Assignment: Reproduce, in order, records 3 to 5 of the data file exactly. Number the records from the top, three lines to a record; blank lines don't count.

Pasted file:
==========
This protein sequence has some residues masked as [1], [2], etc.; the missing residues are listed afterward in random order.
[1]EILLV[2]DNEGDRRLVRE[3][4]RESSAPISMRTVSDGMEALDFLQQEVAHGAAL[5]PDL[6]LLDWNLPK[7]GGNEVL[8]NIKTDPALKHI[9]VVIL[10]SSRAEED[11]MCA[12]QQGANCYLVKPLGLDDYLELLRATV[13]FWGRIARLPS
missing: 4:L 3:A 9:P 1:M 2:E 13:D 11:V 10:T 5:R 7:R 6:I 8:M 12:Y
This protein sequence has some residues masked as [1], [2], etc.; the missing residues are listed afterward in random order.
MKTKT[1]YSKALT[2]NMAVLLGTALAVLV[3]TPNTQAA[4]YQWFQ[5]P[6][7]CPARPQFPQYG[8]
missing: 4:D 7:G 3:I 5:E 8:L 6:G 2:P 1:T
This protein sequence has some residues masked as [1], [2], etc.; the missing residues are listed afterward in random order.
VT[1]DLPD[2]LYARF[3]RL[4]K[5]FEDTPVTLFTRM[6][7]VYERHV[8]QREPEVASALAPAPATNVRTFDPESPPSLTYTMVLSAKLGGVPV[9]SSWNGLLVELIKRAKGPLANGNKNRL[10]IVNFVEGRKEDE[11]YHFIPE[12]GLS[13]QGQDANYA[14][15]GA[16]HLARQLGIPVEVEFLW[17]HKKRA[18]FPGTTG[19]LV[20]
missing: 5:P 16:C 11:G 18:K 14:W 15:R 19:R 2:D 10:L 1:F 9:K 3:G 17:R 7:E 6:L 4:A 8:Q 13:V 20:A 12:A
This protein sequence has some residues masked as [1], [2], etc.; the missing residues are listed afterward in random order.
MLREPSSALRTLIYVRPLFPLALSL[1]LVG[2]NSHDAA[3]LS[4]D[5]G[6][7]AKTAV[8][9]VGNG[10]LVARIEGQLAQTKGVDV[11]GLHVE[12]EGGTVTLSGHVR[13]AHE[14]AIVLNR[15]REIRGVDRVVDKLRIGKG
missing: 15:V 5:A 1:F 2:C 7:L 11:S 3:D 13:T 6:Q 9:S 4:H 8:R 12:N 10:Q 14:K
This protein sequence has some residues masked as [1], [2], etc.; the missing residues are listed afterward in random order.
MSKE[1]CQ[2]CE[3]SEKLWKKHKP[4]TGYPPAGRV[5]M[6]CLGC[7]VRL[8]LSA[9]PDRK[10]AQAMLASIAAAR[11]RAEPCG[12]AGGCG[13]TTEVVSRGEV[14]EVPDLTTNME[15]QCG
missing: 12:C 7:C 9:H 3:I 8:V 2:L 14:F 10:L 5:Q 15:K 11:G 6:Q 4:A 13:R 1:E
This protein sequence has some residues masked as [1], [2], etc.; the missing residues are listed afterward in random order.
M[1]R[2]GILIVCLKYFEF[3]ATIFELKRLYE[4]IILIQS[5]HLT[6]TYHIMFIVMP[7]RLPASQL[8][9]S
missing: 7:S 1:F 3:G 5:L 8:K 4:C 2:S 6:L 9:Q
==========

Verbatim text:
This protein sequence has some residues masked as [1], [2], etc.; the missing residues are listed afterward in random order.
VT[1]DLPD[2]LYARF[3]RL[4]K[5]FEDTPVTLFTRM[6][7]VYERHV[8]QREPEVASALAPAPATNVRTFDPESPPSLTYTMVLSAKLGGVPV[9]SSWNGLLVELIKRAKGPLANGNKNRL[10]IVNFVEGRKEDE[11]YHFIPE[12]GLS[13]QGQDANYA[14][15]GA[16]HLARQLGIPVEVEFLW[17]HKKRA[18]FPGTTG[19]LV[20]
missing: 5:P 16:C 11:G 18:K 14:W 15:R 19:R 2:D 10:L 1:F 9:K 3:G 17:R 7:E 6:L 4:A 8:Q 13:V 20:A 12:A
This protein sequence has some residues masked as [1], [2], etc.; the missing residues are listed afterward in random order.
MLREPSSALRTLIYVRPLFPLALSL[1]LVG[2]NSHDAA[3]LS[4]D[5]G[6][7]AKTAV[8][9]VGNG[10]LVARIEGQLAQTKGVDV[11]GLHVE[12]EGGTVTLSGHVR[13]AHE[14]AIVLNR[15]REIRGVDRVVDKLRIGKG
missing: 15:V 5:A 1:F 2:C 7:L 11:S 3:D 13:T 6:Q 9:S 4:H 8:R 12:N 10:Q 14:K
This protein sequence has some residues masked as [1], [2], etc.; the missing residues are listed afterward in random order.
MSKE[1]CQ[2]CE[3]SEKLWKKHKP[4]TGYPPAGRV[5]M[6]CLGC[7]VRL[8]LSA[9]PDRK[10]AQAMLASIAAAR[11]RAEPCG[12]AGGCG[13]TTEVVSRGEV[14]EVPDLTTNME[15]QCG
missing: 12:C 7:C 9:H 3:I 8:V 2:L 14:F 10:L 5:Q 15:K 11:G 6:Q 4:A 13:R 1:E